“Aren’t you going to eat?” I asked him.

“Oh, I already had lunch with my friends.”

Wait a minute, he was late because he was having lunch with his friends?

He didn’t even apologize and straight away he started asking me:

“So you speak English in Kenya.”

“Yes.” I mumbled.

“I need English because I’m going to become a medical doctor. From what age do you learn English?”

“Um..” before I could answer.

“Are you like a native in English?”

English this, English that, English X, English Y.

This guy just wanted to use me to improve his English. I told him to an English school. I then updated my Tinder Profile by adding the Line “I am not an English teacher” in Japanese (英語の先生じゃないよ).

So again, that was that. Unmatched and blocked.

The Are-You-Poor Date

A few weeks went by. I was busy in the lab, writing papers for conferences, planning travels and applying for visas, keeping J alive and all that. Then on some days, loneliness or boredom would strike or I would feel the need to take a break from the humdrum of research life. So on those days I would be seen swiping on Tinder. Left.  Left. Left. wait a minute, pause..hmm let’s check profile, no, left. Oh, what do we have have here, right. Left. Left. Right. Right. Left. You know, how swiping works haha.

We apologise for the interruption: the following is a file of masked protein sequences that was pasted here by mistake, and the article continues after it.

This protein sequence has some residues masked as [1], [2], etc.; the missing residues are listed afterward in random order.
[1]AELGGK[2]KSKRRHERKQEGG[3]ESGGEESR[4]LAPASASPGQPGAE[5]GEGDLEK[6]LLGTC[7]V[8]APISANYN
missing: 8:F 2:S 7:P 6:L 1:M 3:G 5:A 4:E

So another coffee date (at a real coffee shop) was set up with this guy who runs his own business, he was only 28. It’s hard to be an entrepreneur in Japan so I thought that was impressive. I was running late so I texted him to say I would be 5 minutes late. Luckily, I arrived on time. Perfunctory hellos were exchanged. He then walked ahead into the coffee shop and ordered his coffee without checking back to see if I had even followed him into the restaurant. There was no polite “what will you have?” or idle chatter. While he waited for his order, I scanned the menu while the cashier waited patiently. I settled on the usual Latte and opened my wallet to pay. Empty!

I literally was looking into my wallet like that